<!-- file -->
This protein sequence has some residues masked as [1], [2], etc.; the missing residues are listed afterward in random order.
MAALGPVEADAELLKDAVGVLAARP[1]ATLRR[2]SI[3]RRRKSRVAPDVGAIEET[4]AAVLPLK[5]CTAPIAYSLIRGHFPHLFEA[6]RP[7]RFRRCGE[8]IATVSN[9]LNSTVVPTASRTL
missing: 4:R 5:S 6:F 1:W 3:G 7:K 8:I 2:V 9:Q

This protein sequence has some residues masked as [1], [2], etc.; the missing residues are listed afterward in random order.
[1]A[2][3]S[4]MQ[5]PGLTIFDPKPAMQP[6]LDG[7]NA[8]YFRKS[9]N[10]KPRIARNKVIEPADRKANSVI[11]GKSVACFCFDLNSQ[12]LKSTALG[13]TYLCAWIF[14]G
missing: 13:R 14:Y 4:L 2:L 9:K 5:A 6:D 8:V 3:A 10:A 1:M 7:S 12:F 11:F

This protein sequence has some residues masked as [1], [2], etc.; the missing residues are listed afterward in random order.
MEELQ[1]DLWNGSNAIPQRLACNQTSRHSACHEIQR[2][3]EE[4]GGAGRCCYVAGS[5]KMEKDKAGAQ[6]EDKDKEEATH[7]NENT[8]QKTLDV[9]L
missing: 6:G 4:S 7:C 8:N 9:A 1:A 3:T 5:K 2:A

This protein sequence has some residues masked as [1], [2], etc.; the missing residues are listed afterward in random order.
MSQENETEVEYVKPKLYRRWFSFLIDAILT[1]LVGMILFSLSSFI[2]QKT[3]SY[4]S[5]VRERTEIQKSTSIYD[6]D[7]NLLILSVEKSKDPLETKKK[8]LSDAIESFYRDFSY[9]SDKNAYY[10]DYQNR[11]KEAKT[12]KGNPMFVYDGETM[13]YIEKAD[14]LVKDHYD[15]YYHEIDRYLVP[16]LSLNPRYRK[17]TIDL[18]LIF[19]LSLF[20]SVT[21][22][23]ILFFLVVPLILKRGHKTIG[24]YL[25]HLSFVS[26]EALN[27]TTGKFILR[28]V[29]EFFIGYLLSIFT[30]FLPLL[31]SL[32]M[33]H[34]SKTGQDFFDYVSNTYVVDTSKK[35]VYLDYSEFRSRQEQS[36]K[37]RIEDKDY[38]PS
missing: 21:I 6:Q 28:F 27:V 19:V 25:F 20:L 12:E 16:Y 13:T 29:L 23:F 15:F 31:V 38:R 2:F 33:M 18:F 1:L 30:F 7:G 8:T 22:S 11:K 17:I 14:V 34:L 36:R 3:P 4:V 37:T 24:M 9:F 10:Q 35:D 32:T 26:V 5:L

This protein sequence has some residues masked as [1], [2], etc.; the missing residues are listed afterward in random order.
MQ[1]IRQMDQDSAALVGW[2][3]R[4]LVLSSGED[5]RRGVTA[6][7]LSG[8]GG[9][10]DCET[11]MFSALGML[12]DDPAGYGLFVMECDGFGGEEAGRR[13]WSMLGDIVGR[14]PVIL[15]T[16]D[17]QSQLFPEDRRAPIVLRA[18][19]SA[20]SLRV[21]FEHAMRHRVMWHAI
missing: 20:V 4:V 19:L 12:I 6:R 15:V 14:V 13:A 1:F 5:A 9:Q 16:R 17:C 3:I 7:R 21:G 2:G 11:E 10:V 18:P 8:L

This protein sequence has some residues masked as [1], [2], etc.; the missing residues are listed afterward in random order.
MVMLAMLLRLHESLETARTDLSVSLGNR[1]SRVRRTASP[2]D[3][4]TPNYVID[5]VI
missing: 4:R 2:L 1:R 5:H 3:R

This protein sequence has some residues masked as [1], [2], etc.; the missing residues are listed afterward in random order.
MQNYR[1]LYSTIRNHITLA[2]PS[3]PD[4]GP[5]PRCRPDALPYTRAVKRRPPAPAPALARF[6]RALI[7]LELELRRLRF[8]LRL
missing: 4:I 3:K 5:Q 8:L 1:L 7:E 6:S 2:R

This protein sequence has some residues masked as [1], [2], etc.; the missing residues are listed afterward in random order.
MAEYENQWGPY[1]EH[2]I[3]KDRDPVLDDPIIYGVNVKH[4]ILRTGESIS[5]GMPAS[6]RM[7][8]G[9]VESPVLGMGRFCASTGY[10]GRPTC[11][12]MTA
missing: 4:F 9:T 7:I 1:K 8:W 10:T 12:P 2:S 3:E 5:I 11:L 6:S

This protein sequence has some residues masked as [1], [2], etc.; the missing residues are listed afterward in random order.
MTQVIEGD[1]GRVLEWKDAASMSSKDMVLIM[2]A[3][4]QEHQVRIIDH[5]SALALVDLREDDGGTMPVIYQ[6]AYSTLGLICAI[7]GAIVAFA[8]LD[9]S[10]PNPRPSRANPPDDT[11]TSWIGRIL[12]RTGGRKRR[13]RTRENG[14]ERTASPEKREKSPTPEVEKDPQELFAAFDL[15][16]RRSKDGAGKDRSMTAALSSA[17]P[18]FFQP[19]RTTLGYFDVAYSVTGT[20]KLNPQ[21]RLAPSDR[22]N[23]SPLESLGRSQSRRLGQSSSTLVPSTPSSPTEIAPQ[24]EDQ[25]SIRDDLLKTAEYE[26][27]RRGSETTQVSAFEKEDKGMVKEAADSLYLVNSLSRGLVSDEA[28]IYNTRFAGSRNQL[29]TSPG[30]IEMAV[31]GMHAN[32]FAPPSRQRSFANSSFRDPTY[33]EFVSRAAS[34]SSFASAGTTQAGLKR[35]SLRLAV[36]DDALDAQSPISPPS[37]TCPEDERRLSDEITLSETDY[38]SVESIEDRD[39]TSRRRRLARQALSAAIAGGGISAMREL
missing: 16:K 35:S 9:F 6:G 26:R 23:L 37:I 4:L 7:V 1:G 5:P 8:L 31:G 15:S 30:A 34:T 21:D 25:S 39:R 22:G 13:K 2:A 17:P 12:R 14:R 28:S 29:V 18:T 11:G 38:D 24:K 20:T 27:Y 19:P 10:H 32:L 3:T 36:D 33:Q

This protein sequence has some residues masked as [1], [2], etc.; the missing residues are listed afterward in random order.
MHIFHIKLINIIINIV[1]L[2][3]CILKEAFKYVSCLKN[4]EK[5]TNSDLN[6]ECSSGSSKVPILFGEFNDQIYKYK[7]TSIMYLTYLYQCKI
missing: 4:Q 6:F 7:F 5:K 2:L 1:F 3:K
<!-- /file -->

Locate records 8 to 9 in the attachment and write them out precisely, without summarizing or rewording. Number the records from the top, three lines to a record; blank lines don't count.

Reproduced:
This protein sequence has some residues masked as [1], [2], etc.; the missing residues are listed afterward in random order.
MAEYENQWGPY[1]EH[2]I[3]KDRDPVLDDPIIYGVNVKH[4]ILRTGESIS[5]GMPAS[6]RM[7][8]G[9]VESPVLGMGRFCASTGY[10]GRPTC[11][12]MTA
missing: 4:F 9:T 7:I 1:K 8:W 10:T 12:P 2:S 3:E 5:I 11:L 6:S

This protein sequence has some residues masked as [1], [2], etc.; the missing residues are listed afterward in random order.
MTQVIEGD[1]GRVLEWKDAASMSSKDMVLIM[2]A[3][4]QEHQVRIIDH[5]SALALVDLREDDGGTMPVIYQ[6]AYSTLGLICAI[7]GAIVAFA[8]LD[9]S[10]PNPRPSRANPPDDT[11]TSWIGRIL[12]RTGGRKRR[13]RTRENG[14]ERTASPEKREKSPTPEVEKDPQELFAAFDL[15][16]RRSKDGAGKDRSMTAALSSA[17]P[18]FFQP[19]RTTLGYFDVAYSVTGT[20]KLNPQ[21]RLAPSDR[22]N[23]SPLESLGRSQSRRLGQSSSTLVPSTPSSPTEIAPQ[24]EDQ[25]SIRDDLLKTAEYE[26][27]RRGSETTQVSAFEKEDKGMVKEAADSLYLVNSLSRGLVSDEA[28]IYNTRFAGSRNQL[29]TSPG[30]IEMAV[31]GMHAN[32]FAPPSRQRSFANSSFRDPTY[33]EFVSRAAS[34]SSFASAGTTQAGLKR[35]SLRLAV[36]DDALDAQSPISPPS[37]TCPEDERRLSDEITLSETDY[38]SVESIEDRD[39]TSRRRRLARQALSAAIAGGGISAMREL
missing: 16:K 35:S 9:F 6:G 26:R 23:L 37:I 4:L 7:V 1:G 5:P 8:L 31:G 15:S 30:A 34:T 21:D 25:S 39:R 22:G 13:K 2:A 17:P 12:R 14:R 28:S 29:V 18:T 11:G 38:D 24:K 20:T 27:Y 19:P 10:H 32:L 3:T 36:D 33:Q